Production Update 114 Preparing for 2015

Production update time is upon us again, let’s get down to business. As you can tell by the title of this post, 2015 is right around the corner and preparations need to be made for the con season! I put in a couple applications for panels at a couple cons so far and have a list of others on my radar. Of course I will keep you all posted on the news of getting into cons and what appearances I will be making. Just wanted to let everyone know, preparations have begun.

The second item of business is the work for the week. I was able to get another scene wrapped up and sent off for audio work. The scene was only 3 shots but it is a good feeling to get it sent off for audio. The previous scenes that were sent for audio work have been sent back and we are working on revisions to the audio.

With another scene wrapped up, I will be starting on a new scene this week. The new scene is comprised of ten shots. This week I am aiming to get a rough animatic done of the scene. That consists of me getting the cameras moved around in the environment and roughing out the timing of each shot.

More updates to come!

Rage Session #5 Timing > Possibly Part 1?

This week I thought I would write about some more tips in storytelling, today’s topic is Timing. Timing might be a hard concept to grasp when you are first starting out with your writing. First off, timing is not only relatable in terms of writing but also animation. While I was in college learning about the 12 principles of animation, it was striking to me that each animation principle could be brought to the world of writing as well.  I will refer to writing in a couple different ways in this post, and probably will need a follow up at some point because it is such an interesting and wide topic. However, the first being the literal meaning of actual time.

For instance, let’s revert back to our story of the child going to the store along with preparing for a test and dealing with a bully. If we time frame this story within one school year, we now know of an exact time frame the sequence of events operates in and when it starts and ends. Within this time frame, we can add many more layers to our story. For instance, if the bully and the kid become friends towards the end of the school year they could be disappointed that they won’t see each other until the start of the next school year.   On the flipside, if the conflict between kid and bully is resolved early in the time frame, they have the entire school year to be friends. We could even change this time frame to cover an elementary school career or the high school years of the characters.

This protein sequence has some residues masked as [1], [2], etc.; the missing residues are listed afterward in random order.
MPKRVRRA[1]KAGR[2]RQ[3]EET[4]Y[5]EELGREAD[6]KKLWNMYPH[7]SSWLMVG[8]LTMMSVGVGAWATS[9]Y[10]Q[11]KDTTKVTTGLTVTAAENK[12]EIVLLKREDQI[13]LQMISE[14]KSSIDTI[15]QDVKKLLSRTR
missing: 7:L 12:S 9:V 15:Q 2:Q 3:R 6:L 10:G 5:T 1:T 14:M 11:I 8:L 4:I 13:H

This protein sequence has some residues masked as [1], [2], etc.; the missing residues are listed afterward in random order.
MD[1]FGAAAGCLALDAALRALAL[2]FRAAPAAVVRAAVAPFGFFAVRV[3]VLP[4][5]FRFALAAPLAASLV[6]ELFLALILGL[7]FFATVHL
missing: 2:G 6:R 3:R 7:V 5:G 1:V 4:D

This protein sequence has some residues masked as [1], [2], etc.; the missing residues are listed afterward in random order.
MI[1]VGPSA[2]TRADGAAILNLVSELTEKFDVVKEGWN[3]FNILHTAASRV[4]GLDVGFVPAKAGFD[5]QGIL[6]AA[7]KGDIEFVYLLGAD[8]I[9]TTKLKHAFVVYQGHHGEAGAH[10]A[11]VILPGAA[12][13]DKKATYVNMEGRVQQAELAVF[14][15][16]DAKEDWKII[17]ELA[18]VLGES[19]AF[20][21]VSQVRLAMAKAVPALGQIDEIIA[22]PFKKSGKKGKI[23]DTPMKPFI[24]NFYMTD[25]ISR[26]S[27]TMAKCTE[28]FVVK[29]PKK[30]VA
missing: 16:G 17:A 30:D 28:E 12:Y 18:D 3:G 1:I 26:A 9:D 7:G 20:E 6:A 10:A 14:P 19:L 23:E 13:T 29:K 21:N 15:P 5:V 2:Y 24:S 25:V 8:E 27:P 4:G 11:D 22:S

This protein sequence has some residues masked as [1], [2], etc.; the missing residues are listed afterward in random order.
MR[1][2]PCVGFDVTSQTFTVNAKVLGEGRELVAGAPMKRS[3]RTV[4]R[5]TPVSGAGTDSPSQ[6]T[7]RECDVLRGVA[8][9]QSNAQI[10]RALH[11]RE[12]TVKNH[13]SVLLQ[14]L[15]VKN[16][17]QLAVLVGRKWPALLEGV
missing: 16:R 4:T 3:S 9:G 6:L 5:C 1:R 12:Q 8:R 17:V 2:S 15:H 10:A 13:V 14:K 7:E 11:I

You can operate in a universe where time is a little looser. For instance look at a show like Dragonball Z, they never tell you how long the battles last, there is very little reference to the passing of days in certain periods. Other shows use time even looser than this, and that is perfectly fine. Let me explain why.

I occasionally will watch some reality TV, mostly Top Chef. Last year they had their season finale as a cook off between chefs and the winner was the first one to have the best 3 dishes out of 5. The show operated in a one hour TV time frame. So what happened, was Chef A won round one, Chef B won round 2, Chef A won round 3, still on the edge of your chair? I wasn’t, I knew who won round 3 was going to win in 4 rounds. The reason I could tell was the winner of the 3rd round was announced about 45 minutes into an hour long show. Unless they were going to cram 2 cooking rounds in the final 15 minutes plus commercials, time can work against you. By locking in a timeframe, your audience now has an idea of how long they can expect a resolution and the closer you get to that time the more the audience expects a resolution.

Timing can also be used to emphasize key points in the story, in the regards of how much time is spent on a certain event. If you get the chance to watch Flowers of Evil, as I reviewed last week, you can see the timing in that show is very methodical and calculating. By acting in a slower and more calculating manner, they can build up more emotion in areas. For instance, after the climatic scene in episode 7, episode 8 has very little dialogue and it revolves on 2 characters going home. Now some people thing that it was boring or arrogant for them to spend an entire episode on that, however, I look at it in a different regard. The 2 characters had a major turning point in their relationship and I felt that episode 8 was exactly how I would feel as a person in that moment as well, the characters seemed to live in that moment and it emphasized one of those nights that we never want to end. There are earlier episodes that had 2 or 3 school days in them, by using an episode for just one night, tells the audience the importance of that night for the characters.

Note, there will also be critics of your work no matter what you do. You just need to be able to separate the ones being haters and the ones actually trying to provide you with feedback and useful thoughts. “This sucks” is not valid feedback. If that person doesn’t explain why it sucks or why they would have done it a different way, I would generally rule that comment as garbage. Writing like everything else takes practice and you shouldn’t be writing to please an audience, you should be writing because you have an interesting story to tell and share with others.

Just like an epic battle in Dragonball Z wouldn’t be completed in 1 episode, by spending more time in certain areas, you can use it to build up the importance of the event. The reason for this is because viewers want that climatic moment to be worth it, they want the pay off of their time being invested in your story. Whether its a 26 episode series or a 100 page book, the payoff is what sticks with the audience. We have all seen a bad movie we didn’t like how it ended, we didn’t like the payoff of our investment in time of watching the film.